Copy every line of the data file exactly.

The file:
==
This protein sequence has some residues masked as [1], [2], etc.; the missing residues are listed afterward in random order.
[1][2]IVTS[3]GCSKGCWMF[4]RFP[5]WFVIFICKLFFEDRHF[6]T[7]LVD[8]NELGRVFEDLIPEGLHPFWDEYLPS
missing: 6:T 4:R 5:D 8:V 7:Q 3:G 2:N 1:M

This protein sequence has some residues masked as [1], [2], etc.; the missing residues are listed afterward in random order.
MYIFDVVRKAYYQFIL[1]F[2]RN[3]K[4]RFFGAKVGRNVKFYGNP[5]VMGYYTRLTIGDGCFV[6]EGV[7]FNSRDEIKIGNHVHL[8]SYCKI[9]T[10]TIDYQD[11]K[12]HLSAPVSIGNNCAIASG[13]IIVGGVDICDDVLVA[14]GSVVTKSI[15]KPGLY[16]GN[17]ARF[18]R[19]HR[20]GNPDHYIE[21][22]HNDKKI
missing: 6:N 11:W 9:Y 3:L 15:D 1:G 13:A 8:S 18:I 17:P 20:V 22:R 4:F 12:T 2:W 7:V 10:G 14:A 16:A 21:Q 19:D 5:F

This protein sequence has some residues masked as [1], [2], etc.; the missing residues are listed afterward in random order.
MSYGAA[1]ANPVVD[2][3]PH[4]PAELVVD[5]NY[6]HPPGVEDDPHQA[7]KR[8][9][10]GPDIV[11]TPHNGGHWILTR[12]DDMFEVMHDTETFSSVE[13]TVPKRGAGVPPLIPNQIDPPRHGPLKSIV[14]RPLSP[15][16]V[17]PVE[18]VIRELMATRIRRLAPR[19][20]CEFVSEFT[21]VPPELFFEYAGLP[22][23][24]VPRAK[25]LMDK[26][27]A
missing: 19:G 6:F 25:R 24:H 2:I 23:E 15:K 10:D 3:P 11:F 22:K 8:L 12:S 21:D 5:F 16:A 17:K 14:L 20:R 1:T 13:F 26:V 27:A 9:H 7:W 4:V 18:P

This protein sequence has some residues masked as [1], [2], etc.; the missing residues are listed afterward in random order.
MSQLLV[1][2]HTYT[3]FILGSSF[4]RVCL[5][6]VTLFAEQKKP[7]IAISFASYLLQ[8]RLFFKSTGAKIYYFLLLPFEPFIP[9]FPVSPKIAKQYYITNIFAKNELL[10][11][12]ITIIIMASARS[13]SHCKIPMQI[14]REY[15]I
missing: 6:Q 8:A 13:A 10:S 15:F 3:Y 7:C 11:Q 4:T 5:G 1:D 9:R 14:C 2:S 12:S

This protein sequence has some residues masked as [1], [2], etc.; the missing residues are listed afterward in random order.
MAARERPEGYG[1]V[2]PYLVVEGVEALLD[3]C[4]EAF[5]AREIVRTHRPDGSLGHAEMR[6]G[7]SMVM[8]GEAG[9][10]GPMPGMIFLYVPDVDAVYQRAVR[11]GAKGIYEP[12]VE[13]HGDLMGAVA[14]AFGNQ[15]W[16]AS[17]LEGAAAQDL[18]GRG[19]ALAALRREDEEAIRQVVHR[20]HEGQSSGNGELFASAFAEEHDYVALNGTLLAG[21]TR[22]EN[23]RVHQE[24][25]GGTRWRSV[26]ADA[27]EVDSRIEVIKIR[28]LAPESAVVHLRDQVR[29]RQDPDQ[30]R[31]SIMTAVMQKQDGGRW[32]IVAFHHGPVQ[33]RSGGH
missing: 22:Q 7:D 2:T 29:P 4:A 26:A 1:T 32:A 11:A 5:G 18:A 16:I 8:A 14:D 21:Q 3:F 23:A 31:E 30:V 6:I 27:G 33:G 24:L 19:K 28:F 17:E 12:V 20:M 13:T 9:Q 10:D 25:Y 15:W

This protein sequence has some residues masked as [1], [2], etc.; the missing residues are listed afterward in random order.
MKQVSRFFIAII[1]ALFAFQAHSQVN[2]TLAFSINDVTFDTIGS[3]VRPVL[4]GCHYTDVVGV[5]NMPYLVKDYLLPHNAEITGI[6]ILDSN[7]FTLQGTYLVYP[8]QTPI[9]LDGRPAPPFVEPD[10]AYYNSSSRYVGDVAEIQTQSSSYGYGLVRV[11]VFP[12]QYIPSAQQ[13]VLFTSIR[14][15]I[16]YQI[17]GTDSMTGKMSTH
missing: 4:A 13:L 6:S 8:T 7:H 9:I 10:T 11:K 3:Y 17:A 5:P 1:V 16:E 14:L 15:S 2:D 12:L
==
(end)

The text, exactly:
This protein sequence has some residues masked as [1], [2], etc.; the missing residues are listed afterward in random order.
[1][2]IVTS[3]GCSKGCWMF[4]RFP[5]WFVIFICKLFFEDRHF[6]T[7]LVD[8]NELGRVFEDLIPEGLHPFWDEYLPS
missing: 6:T 4:R 5:D 8:V 7:Q 3:G 2:N 1:M

This protein sequence has some residues masked as [1], [2], etc.; the missing residues are listed afterward in random order.
MYIFDVVRKAYYQFIL[1]F[2]RN[3]K[4]RFFGAKVGRNVKFYGNP[5]VMGYYTRLTIGDGCFV[6]EGV[7]FNSRDEIKIGNHVHL[8]SYCKI[9]T[10]TIDYQD[11]K[12]HLSAPVSIGNNCAIASG[13]IIVGGVDICDDVLVA[14]GSVVTKSI[15]KPGLY[16]GN[17]ARF[18]R[19]HR[20]GNPDHYIE[21][22]HNDKKI
missing: 6:N 11:W 9:Y 3:L 15:D 1:G 13:A 8:S 18:I 17:P 20:V 22:R 4:F 12:T 2:W 7:V 10:G 14:A 16:A 21:Q 19:D 5:F

This protein sequence has some residues masked as [1], [2], etc.; the missing residues are listed afterward in random order.
MSYGAA[1]ANPVVD[2][3]PH[4]PAELVVD[5]NY[6]HPPGVEDDPHQA[7]KR[8][9][10]GPDIV[11]TPHNGGHWILTR[12]DDMFEVMHDTETFSSVE[13]TVPKRGAGVPPLIPNQIDPPRHGPLKSIV[14]RPLSP[15][16]V[17]PVE[18]VIRELMATRIRRLAPR[19][20]CEFVSEFT[21]VPPELFFEYAGLP[22][23][24]VPRAK[25]LMDK[26][27]A
missing: 19:G 6:F 25:R 24:H 2:I 23:E 15:K 10:D 3:P 11:F 22:K 8:L 12:S 21:D 5:F 16:A 17:K 14:L 20:R 1:T 13:F 26:V 27:A 9:H 7:W 4:V 18:P

This protein sequence has some residues masked as [1], [2], etc.; the missing residues are listed afterward in random order.
MSQLLV[1][2]HTYT[3]FILGSSF[4]RVCL[5][6]VTLFAEQKKP[7]IAISFASYLLQ[8]RLFFKSTGAKIYYFLLLPFEPFIP[9]FPVSPKIAKQYYITNIFAKNELL[10][11][12]ITIIIMASARS[13]SHCKIPMQI[14]REY[15]I
missing: 6:Q 8:A 13:A 10:S 15:F 3:Y 7:C 11:Q 4:T 5:G 1:D 9:R 14:C 2:S 12:S

This protein sequence has some residues masked as [1], [2], etc.; the missing residues are listed afterward in random order.
MAARERPEGYG[1]V[2]PYLVVEGVEALLD[3]C[4]EAF[5]AREIVRTHRPDGSLGHAEMR[6]G[7]SMVM[8]GEAG[9][10]GPMPGMIFLYVPDVDAVYQRAVR[11]GAKGIYEP[12]VE[13]HGDLMGAVA[14]AFGNQ[15]W[16]AS[17]LEGAAAQDL[18]GRG[19]ALAALRREDEEAIRQVVHR[20]HEGQSSGNGELFASAFAEEHDYVALNGTLLAG[21]TR[22]EN[23]RVHQE[24][25]GGTRWRSV[26]ADA[27]EVDSRIEVIKIR[28]LAPESAVVHLRDQVR[29]RQDPDQ[30]R[31]SIMTAVMQKQDGGRW[32]IVAFHHGPVQ[33]RSGGH
missing: 22:Q 7:D 2:T 29:P 4:A 26:A 1:T 32:A 11:A 5:G 18:A 16:I 8:A 14:D 21:Q 3:F 23:A 31:E 30:V 6:I 27:G 33:G 24:L 19:K 28:F 17:E 12:V 20:M 13:T 9:Q 10:D 25:Y 15:W

This protein sequence has some residues masked as [1], [2], etc.; the missing residues are listed afterward in random order.
MKQVSRFFIAII[1]ALFAFQAHSQVN[2]TLAFSINDVTFDTIGS[3]VRPVL[4]GCHYTDVVGV[5]NMPYLVKDYLLPHNAEITGI[6]ILDSN[7]FTLQGTYLVYP[8]QTPI[9]LDGRPAPPFVEPD[10]AYYNSSSRYVGDVAEIQTQSSSYGYGLVRV[11]VFP[12]QYIPSAQQ[13]VLFTSIR[14][15]I[16]YQI[17]GTDSMTGKMSTH
missing: 4:A 13:L 6:S 8:T 7:H 9:I 10:T 11:K 3:Y 17:A 5:P 1:V 16:E 14:L 15:S 2:D 12:L